John was a free man and a blacksmith living in Louisville in the 1810's, when Thomas & William Lindley (Quakers) were operating a freight wagon service, from Salem to Louisville, and back, when they first encountered each other. At some point John Williams assisted the Lindley brothers with wagon repairs and he quickly gained their trust and friendship.
Sometime before the 1820 Census, the Lindley brothers convinced John to move to their father’s and become the blacksmith of the Blue River Quaker Community.
John lived approximately six years in the home of Samuel Lindley, before purchasing 160 acres of land for himself, from his friend, Thomas Lindley.
During his 40 years living, farming and working as a blacksmith to the Blue River Community John Williams became commonly referred to as Black John Williams to identify him from another John Williams that lived in the area.
John farmed his 160 acre property and sold livestock including hogs and cattle in the Blue River area and became quite wealthy for the times, and being a Negro some jealousy arose against him. Black John lived in Washington County at the height of racial tensions and injustices during and after the Civil War.
Racial strife in Washington County was largely perpetrated by Horace Heffren and Associates of the Knights of the Golden Circle or “Gophers” as they were referred to in the media of the day.
Following the emancipation proclamation, this element felt sure that Negroes would receive citizenship to which they were deeply opposed. Impelled by the heat of the situation, they proposed to destroy Negroes who would not leave the area.
One morning early in December, 1864, the good people of the Blue River community were shocked and saddened when Thomas Rodman (who later became General Rodman, cannon and ballistic inventor and Father of the Rock Island Arsenal), spread the news that he had found the lifeless body of Black John Williams in his own doorway.
Prior to his murder, John Williams, who by every account was an island to himself. He had no known relatives or relations to speak of in the area. He did have the tremendous foresight to plan his last will & testament.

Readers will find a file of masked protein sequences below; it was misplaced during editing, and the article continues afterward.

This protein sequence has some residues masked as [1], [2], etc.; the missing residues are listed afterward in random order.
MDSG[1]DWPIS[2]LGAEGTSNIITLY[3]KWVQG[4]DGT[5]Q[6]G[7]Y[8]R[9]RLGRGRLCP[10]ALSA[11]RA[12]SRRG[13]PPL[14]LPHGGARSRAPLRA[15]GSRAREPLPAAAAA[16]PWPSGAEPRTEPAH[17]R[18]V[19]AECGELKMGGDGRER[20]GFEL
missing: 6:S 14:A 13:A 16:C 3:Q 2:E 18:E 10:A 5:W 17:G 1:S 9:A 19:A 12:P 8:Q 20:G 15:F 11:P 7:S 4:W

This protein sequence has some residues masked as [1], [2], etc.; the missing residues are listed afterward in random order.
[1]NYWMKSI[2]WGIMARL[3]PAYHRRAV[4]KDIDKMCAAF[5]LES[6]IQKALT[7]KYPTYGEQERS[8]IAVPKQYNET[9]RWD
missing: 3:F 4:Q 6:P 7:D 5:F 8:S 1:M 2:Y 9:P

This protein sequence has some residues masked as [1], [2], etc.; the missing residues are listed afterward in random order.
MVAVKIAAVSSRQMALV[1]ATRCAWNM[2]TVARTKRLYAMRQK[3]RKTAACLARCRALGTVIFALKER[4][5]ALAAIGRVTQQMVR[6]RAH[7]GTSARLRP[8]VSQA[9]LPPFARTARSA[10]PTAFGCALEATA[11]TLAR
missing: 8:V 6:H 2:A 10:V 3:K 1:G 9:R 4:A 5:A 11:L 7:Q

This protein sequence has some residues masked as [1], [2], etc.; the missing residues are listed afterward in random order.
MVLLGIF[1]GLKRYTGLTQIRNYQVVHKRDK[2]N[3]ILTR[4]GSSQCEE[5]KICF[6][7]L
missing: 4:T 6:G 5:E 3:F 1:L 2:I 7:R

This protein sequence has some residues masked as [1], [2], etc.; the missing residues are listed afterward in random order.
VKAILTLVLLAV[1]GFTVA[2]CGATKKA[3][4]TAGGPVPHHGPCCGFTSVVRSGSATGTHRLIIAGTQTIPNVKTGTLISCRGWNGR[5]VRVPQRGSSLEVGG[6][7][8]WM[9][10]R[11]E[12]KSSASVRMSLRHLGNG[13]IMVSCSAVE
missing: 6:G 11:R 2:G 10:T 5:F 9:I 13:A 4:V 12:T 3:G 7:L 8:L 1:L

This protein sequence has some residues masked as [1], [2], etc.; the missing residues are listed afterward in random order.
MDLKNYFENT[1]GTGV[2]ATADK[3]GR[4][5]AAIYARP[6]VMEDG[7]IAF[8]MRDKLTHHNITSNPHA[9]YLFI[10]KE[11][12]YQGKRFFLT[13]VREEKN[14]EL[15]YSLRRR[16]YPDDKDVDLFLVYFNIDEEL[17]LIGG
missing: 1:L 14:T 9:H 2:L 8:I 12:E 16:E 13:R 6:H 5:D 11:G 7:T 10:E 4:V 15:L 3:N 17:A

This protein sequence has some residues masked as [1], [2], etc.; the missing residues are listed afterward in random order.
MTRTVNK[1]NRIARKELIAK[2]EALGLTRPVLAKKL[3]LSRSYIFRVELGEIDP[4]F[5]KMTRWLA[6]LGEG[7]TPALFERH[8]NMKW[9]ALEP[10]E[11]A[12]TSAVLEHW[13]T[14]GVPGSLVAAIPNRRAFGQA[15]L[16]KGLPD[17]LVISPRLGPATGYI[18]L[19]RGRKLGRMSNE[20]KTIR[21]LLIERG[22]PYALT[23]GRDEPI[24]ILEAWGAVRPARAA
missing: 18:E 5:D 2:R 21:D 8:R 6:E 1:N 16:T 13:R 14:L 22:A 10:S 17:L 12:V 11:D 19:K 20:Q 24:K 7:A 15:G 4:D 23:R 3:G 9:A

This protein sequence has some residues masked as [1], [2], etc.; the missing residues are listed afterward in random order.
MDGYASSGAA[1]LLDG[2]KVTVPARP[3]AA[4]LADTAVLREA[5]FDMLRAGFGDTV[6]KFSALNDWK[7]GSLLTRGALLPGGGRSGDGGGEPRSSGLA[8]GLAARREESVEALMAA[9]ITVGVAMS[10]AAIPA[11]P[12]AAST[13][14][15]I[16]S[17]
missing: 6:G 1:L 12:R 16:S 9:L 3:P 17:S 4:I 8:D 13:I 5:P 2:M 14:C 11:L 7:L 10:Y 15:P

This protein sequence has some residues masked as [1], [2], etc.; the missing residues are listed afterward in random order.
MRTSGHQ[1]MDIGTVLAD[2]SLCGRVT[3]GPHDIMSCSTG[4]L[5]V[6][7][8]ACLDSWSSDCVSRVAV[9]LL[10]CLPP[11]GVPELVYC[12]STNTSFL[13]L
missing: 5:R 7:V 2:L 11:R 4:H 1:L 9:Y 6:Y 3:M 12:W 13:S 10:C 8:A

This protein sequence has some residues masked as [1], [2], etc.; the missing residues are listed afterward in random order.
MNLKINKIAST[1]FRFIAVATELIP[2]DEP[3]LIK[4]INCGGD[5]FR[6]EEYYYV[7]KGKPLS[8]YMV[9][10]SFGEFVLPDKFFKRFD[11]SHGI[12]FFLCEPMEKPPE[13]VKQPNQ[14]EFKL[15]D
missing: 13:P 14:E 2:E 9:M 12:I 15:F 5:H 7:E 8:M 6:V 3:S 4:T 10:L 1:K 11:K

He appointed his trusted friend William Lindley, as the Executor, (who by this time had become a considerable and influential businessman in the Salem Community, owning a Mill, and speculating in real estate.).
Mr. Williams stated in his last testimony that he wished to have his property and possessions sold at auction and all of the proceeds be applied towards the future educational benefit of black Hoosier children.
Black John’s Will was duly recorded in the Washington County Clerk's office at Salem, Indiana. The document was drawn up and signed on January 15, 1857. It was witnessed by E. K. Coffin and Edward B. Hagan.
Though he had completed his duties as executor, William Lindley felt it to be his obligation under the terms of the will not only to act as executor but to hold and administer the fund after the settlement of the estate.
In April, 1869, therefore, he asked the Court of Common Pleas to return to him the money coming from the sale of the property of John Williams in order that he might carry out the trust.
The judge of the court refused the request and then Mr. Lindley appealed to the Supreme Court of Indiana which found for the appellant.
He was required to give bond in the sum of $12,000, after which he was authorized to hold the proceeds of the estate and administer the charitable trust. The Trustee, William Lindley, turned the, fund over to the Indianapolis Asylum for Colored Orphan Children.
It may be said in conclusion, that while Black John Williams did not wield a great influence when alive, the circumstances connected with his untimely death, the way he was guided in disposing of his earthly belongings, and the discovery of how his bequest is still being used today to benefit black Hoosier Children should make a profound impression on us here today and future generations.
1) Since inception of the John Williams Negro Scholarship Fund over 70 years ago the Fund has given $1,100,000 to 1,821 scholars (As of 2023). The fund is managed by the Indianapolis First Friends organization.
2) In June of 2023 the Fund presented 35 scholarships to African American students of $1500 each at a reception at First Friends Meeting.
John is buried in the oldest cemetery of the African-Americans of Washington County. The church and cemetery was abandoned in 1860 when many of the African-Americans moved out of the county, although John Williams was buried there in 1863.
The grounds were fenced by the Washington County Cemetery Commission. A stone was set in 1981 and paid for by the John Williams Negro Scholarship Fund, Miss Lulie Davis and the Washington County Cemetery Commission.